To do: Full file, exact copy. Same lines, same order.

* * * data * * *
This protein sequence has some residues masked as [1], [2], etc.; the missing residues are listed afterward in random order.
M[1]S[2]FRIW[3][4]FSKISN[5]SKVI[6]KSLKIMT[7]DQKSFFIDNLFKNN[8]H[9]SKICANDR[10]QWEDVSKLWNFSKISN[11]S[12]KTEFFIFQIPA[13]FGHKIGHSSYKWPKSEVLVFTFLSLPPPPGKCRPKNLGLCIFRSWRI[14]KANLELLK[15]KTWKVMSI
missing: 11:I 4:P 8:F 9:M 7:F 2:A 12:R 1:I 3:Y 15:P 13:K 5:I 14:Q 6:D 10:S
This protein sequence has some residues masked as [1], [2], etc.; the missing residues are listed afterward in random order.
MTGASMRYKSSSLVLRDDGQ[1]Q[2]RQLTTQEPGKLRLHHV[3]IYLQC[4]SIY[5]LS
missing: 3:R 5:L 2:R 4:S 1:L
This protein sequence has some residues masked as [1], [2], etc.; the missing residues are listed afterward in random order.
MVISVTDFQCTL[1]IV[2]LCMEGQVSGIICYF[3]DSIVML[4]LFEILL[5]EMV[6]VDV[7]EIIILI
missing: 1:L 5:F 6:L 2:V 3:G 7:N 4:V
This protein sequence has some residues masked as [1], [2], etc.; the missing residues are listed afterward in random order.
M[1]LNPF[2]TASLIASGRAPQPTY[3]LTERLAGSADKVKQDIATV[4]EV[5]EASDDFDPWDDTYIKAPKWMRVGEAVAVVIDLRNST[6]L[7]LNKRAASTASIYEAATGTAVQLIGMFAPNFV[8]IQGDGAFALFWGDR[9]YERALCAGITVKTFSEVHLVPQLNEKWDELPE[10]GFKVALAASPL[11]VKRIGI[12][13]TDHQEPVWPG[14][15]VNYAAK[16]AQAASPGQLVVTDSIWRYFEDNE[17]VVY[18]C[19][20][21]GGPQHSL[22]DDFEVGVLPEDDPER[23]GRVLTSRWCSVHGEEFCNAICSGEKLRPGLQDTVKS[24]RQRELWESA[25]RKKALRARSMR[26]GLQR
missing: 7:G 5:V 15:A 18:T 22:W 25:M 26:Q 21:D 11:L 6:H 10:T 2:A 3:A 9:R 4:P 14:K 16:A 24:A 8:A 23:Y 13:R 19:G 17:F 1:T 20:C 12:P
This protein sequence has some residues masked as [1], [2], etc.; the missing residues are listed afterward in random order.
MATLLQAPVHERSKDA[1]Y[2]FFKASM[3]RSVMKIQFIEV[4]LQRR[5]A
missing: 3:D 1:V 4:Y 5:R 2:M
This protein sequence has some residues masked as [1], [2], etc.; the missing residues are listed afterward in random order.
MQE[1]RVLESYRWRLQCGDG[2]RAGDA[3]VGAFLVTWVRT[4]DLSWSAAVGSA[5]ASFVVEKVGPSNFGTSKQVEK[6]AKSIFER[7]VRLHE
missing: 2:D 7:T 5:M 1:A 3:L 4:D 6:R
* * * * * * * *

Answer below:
This protein sequence has some residues masked as [1], [2], etc.; the missing residues are listed afterward in random order.
M[1]S[2]FRIW[3][4]FSKISN[5]SKVI[6]KSLKIMT[7]DQKSFFIDNLFKNN[8]H[9]SKICANDR[10]QWEDVSKLWNFSKISN[11]S[12]KTEFFIFQIPA[13]FGHKIGHSSYKWPKSEVLVFTFLSLPPPPGKCRPKNLGLCIFRSWRI[14]KANLELLK[15]KTWKVMSI
missing: 11:I 4:P 8:F 9:M 7:F 2:A 12:R 1:I 3:Y 15:P 13:K 5:I 14:Q 6:D 10:S
This protein sequence has some residues masked as [1], [2], etc.; the missing residues are listed afterward in random order.
MTGASMRYKSSSLVLRDDGQ[1]Q[2]RQLTTQEPGKLRLHHV[3]IYLQC[4]SIY[5]LS
missing: 3:R 5:L 2:R 4:S 1:L
This protein sequence has some residues masked as [1], [2], etc.; the missing residues are listed afterward in random order.
MVISVTDFQCTL[1]IV[2]LCMEGQVSGIICYF[3]DSIVML[4]LFEILL[5]EMV[6]VDV[7]EIIILI
missing: 1:L 5:F 6:L 2:V 3:G 7:N 4:V
This protein sequence has some residues masked as [1], [2], etc.; the missing residues are listed afterward in random order.
M[1]LNPF[2]TASLIASGRAPQPTY[3]LTERLAGSADKVKQDIATV[4]EV[5]EASDDFDPWDDTYIKAPKWMRVGEAVAVVIDLRNST[6]L[7]LNKRAASTASIYEAATGTAVQLIGMFAPNFV[8]IQGDGAFALFWGDR[9]YERALCAGITVKTFSEVHLVPQLNEKWDELPE[10]GFKVALAASPL[11]VKRIGI[12][13]TDHQEPVWPG[14][15]VNYAAK[16]AQAASPGQLVVTDSIWRYFEDNE[17]VVY[18]C[19][20][21]GGPQHSL[22]DDFEVGVLPEDDPER[23]GRVLTSRWCSVHGEEFCNAICSGEKLRPGLQDTVKS[24]RQRELWESA[25]RKKALRARSMR[26]GLQR
missing: 7:G 5:V 15:A 18:T 22:W 25:M 26:Q 21:D 11:L 6:H 10:T 2:A 3:A 9:R 4:P 14:K 16:A 24:A 8:A 23:Y 13:R 19:G 17:F 1:T 20:C 12:P
This protein sequence has some residues masked as [1], [2], etc.; the missing residues are listed afterward in random order.
MATLLQAPVHERSKDA[1]Y[2]FFKASM[3]RSVMKIQFIEV[4]LQRR[5]A
missing: 3:D 1:V 4:Y 5:R 2:M
This protein sequence has some residues masked as [1], [2], etc.; the missing residues are listed afterward in random order.
MQE[1]RVLESYRWRLQCGDG[2]RAGDA[3]VGAFLVTWVRT[4]DLSWSAAVGSA[5]ASFVVEKVGPSNFGTSKQVEK[6]AKSIFER[7]VRLHE
missing: 2:D 7:T 5:M 1:A 3:L 4:D 6:R